New College for Creative Studies president looks forward to growing brand

When Donald Tuski arrives in Michigan in June ahead of his taking on the role as president of the College for Creative Studies on July 1, it will be the third time he’s headed an art college, most recently spending nearly three years at Pacific Northwest College of Art in Portland, Oregon, and before that six years at Maine College of Art.

Not bad for someone who has a doctorate in anthropology, but Tuski says that training has allowed him to better understand different perspectives.

Having two children focused on the arts (his daughter gravitated toward dance, his son has a doctorate in guitar performance), also gave Tuski a sense of how the arts could make a real difference when it comes to changing the world.

“Artists think differently,” said Tuski, who is returning home, having grown up in Hazel Park and attended Olivet College, where he earned an undergraduate degree in biology, and Michigan State University, where he earned a master’s and Ph.D.

He also served for 25 years as president of Olivet College before going to Maine College of Art.

At CCS, Tuski says he plans to do “a lot of listening: to faculty, students, staff, board members, and the community.”

One of the people he’s already talking to is Richard L. Rogers, the retiring president who he will succeed. Rogers served 25 years in the position.

Tuski is noted for having led substantial growth at PNCA, which has seen a nearly 18 percent increase in attendance over the last two years.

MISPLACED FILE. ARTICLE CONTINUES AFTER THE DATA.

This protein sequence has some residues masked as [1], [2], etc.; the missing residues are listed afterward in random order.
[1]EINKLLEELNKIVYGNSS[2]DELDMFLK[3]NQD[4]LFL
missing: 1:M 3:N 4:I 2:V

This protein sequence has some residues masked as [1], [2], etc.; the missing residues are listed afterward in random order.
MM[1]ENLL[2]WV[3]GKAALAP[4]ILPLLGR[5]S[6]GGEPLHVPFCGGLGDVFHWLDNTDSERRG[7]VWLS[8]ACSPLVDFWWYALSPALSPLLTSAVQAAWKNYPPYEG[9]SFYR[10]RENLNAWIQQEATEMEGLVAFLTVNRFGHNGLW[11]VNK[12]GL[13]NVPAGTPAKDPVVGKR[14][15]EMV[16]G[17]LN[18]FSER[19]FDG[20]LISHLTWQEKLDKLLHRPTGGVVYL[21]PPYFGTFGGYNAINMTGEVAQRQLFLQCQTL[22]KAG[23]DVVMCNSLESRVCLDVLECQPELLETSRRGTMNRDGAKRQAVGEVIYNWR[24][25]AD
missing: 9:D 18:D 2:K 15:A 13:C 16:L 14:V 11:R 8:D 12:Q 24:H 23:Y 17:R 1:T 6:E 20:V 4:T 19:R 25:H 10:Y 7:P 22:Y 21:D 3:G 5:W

He is also recognized for his skill in fundraising, notably the more than $22 million he helped raise at Olivet, money that went toward funding a new events center, art building, auditorium, housing, science labs, smart classrooms and a football field and track.

Tuski said he enjoys the role of fundraising, a passion he learned from a former mentor, Jerold Panas, who passed away in 2018.

“One of things Jerold said was that once you believe in a cause, fundraising becomes exhilarating,” said Tuski. “When someone is interested in what you’re doing, what these students can do, and they see enrollment is going up and it’s a school that’s being run well, they will want to support that and help make it a better experience.”

Tuski also says being able to succeed Rogers in the role is something to which he is looking forward.

“Rick has gotten the college very well positioned to take it even further. CCS is a great regional brand and one that I look forward to helping take it to the national and international level.”